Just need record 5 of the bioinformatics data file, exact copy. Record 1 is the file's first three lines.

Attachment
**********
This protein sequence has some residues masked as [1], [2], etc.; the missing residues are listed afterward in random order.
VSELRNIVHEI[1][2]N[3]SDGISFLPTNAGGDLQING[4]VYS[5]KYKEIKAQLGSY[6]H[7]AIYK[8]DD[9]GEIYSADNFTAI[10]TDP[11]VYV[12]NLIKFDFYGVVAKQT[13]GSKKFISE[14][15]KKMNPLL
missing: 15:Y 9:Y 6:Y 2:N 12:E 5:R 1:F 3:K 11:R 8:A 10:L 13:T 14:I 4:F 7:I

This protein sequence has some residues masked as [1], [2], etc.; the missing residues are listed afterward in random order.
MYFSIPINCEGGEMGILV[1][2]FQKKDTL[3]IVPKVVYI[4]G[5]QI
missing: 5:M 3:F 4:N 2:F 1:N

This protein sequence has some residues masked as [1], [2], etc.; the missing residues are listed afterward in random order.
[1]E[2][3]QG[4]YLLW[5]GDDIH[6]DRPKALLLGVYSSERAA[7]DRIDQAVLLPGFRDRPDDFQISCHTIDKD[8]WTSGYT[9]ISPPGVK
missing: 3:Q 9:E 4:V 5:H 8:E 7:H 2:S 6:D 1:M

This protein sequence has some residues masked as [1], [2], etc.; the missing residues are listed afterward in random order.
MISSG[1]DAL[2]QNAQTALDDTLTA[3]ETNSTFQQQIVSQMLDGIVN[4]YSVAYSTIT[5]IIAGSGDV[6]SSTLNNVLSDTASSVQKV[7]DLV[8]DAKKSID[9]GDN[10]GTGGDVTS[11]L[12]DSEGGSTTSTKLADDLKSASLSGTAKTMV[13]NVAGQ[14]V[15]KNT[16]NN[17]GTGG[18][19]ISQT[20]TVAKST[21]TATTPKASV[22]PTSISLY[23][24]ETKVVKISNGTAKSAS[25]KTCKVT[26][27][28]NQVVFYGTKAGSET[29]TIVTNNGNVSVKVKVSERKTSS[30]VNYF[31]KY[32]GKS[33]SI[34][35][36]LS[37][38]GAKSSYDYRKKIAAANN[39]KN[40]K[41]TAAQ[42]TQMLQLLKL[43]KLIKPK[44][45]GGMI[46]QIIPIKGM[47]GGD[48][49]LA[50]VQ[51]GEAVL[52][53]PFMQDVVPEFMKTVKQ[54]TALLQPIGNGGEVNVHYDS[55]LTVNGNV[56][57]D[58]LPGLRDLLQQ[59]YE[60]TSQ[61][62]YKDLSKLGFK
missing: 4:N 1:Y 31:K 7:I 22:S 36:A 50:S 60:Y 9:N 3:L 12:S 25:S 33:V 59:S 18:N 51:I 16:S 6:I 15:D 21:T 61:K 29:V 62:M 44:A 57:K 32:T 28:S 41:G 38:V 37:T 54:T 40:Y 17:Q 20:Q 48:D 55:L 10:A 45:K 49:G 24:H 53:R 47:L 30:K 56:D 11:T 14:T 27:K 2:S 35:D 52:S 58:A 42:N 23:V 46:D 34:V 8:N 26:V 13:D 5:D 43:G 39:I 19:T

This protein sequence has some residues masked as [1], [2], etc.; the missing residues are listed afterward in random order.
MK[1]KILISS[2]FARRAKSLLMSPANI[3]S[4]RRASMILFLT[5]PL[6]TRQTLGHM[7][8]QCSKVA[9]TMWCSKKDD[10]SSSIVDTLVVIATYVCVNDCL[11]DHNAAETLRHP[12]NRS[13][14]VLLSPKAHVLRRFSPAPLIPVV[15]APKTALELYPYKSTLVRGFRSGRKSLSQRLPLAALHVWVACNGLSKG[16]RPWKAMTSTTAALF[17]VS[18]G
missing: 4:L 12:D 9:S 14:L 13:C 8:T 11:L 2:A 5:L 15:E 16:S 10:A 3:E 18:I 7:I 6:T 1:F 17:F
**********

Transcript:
This protein sequence has some residues masked as [1], [2], etc.; the missing residues are listed afterward in random order.
MK[1]KILISS[2]FARRAKSLLMSPANI[3]S[4]RRASMILFLT[5]PL[6]TRQTLGHM[7][8]QCSKVA[9]TMWCSKKDD[10]SSSIVDTLVVIATYVCVNDCL[11]DHNAAETLRHP[12]NRS[13][14]VLLSPKAHVLRRFSPAPLIPVV[15]APKTALELYPYKSTLVRGFRSGRKSLSQRLPLAALHVWVACNGLSKG[16]RPWKAMTSTTAALF[17]VS[18]G
missing: 4:L 12:D 9:S 14:L 13:C 8:T 11:L 2:A 5:L 15:E 16:S 10:A 3:E 18:I 7:I 6:T 1:F 17:F